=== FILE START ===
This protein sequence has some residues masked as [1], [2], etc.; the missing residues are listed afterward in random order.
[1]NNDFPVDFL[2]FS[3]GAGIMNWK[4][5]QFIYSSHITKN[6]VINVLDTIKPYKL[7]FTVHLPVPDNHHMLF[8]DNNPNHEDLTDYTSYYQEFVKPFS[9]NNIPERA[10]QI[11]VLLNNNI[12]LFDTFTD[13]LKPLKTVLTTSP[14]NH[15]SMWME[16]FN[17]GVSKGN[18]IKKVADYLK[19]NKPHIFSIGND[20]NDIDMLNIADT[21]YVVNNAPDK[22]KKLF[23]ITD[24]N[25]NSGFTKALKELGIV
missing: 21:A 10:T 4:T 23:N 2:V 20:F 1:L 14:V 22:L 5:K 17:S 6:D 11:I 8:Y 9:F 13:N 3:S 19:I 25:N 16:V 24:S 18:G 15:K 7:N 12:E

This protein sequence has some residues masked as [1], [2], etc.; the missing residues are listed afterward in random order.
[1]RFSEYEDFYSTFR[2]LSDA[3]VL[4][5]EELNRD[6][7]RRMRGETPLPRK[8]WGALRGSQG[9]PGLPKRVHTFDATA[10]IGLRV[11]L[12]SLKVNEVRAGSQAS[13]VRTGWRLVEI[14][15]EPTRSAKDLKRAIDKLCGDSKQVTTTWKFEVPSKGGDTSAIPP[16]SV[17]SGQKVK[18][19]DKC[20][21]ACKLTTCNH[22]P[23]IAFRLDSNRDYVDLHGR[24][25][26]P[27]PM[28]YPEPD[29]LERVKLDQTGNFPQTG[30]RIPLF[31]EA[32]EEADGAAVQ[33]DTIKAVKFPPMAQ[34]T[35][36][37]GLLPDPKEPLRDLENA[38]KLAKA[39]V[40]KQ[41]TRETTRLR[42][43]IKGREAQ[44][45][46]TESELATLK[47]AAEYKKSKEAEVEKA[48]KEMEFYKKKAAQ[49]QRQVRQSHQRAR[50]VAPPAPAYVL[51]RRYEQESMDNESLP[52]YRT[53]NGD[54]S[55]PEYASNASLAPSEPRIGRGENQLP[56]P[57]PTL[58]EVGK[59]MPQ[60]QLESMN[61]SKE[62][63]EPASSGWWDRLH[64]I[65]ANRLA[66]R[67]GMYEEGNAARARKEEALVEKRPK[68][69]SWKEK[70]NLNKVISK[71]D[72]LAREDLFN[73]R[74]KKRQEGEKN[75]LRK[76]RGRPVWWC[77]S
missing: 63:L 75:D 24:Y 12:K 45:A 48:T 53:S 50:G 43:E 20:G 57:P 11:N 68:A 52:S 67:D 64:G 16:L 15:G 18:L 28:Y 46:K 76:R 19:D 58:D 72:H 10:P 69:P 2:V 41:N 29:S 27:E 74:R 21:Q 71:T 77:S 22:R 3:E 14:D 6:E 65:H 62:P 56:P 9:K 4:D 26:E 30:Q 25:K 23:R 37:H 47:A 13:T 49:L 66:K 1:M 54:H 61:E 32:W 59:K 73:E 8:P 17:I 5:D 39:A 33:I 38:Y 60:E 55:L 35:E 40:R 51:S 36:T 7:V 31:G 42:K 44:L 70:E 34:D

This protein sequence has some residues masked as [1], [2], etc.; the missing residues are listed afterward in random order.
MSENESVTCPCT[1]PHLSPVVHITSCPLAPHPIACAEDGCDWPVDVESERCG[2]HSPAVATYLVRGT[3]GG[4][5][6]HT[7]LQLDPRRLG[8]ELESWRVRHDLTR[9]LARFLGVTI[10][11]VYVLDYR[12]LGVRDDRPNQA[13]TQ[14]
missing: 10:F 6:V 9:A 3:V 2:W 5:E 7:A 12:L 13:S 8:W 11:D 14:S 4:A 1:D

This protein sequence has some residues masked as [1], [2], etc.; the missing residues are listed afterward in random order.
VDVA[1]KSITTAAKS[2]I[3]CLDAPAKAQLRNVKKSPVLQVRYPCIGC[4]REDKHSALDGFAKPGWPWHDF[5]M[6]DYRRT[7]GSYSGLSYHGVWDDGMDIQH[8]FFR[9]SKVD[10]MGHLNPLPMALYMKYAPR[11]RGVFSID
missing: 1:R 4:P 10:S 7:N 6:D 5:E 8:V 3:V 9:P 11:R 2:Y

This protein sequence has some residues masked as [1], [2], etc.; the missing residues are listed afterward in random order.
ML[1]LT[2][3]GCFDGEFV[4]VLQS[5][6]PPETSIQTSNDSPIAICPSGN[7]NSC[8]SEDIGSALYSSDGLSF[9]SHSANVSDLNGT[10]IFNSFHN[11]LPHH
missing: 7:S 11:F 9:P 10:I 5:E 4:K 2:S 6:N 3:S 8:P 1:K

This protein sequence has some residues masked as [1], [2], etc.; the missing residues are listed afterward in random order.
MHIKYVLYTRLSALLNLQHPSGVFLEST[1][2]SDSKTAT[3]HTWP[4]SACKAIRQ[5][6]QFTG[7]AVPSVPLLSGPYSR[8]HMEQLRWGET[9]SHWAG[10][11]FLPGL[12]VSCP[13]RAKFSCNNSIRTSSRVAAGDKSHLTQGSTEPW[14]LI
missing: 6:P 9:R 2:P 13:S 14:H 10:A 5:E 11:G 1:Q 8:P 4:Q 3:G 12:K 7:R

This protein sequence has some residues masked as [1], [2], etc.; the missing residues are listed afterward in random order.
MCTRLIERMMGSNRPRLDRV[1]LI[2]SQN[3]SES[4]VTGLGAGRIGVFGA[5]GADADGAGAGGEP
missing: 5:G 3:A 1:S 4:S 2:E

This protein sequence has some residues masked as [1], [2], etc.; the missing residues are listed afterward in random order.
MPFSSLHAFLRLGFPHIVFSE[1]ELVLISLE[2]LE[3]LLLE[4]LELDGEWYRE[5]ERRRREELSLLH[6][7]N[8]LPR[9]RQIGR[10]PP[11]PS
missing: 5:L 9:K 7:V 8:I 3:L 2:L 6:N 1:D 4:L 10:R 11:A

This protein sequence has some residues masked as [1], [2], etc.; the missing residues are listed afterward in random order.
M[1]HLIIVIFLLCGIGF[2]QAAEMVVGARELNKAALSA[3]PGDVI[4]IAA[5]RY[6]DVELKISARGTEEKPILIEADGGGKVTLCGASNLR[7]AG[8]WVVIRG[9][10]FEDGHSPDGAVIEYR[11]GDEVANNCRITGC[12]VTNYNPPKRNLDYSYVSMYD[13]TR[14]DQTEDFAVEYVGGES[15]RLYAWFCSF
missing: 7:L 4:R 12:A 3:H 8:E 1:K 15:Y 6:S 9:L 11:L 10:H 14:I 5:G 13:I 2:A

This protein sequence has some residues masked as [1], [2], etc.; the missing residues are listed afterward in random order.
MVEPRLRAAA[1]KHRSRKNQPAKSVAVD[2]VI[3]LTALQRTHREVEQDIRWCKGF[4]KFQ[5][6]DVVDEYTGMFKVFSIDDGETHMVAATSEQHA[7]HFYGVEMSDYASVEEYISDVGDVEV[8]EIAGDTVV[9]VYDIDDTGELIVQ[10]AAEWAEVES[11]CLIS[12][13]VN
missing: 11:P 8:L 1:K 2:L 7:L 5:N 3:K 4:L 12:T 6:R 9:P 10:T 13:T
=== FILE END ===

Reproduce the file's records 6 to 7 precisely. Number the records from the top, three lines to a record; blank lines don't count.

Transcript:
This protein sequence has some residues masked as [1], [2], etc.; the missing residues are listed afterward in random order.
MHIKYVLYTRLSALLNLQHPSGVFLEST[1][2]SDSKTAT[3]HTWP[4]SACKAIRQ[5][6]QFTG[7]AVPSVPLLSGPYSR[8]HMEQLRWGET[9]SHWAG[10][11]FLPGL[12]VSCP[13]RAKFSCNNSIRTSSRVAAGDKSHLTQGSTEPW[14]LI
missing: 6:P 9:R 2:P 13:S 14:H 10:A 5:E 11:G 1:Q 8:P 4:Q 3:G 12:K 7:R

This protein sequence has some residues masked as [1], [2], etc.; the missing residues are listed afterward in random order.
MCTRLIERMMGSNRPRLDRV[1]LI[2]SQN[3]SES[4]VTGLGAGRIGVFGA[5]GADADGAGAGGEP
missing: 5:G 3:A 1:S 4:S 2:E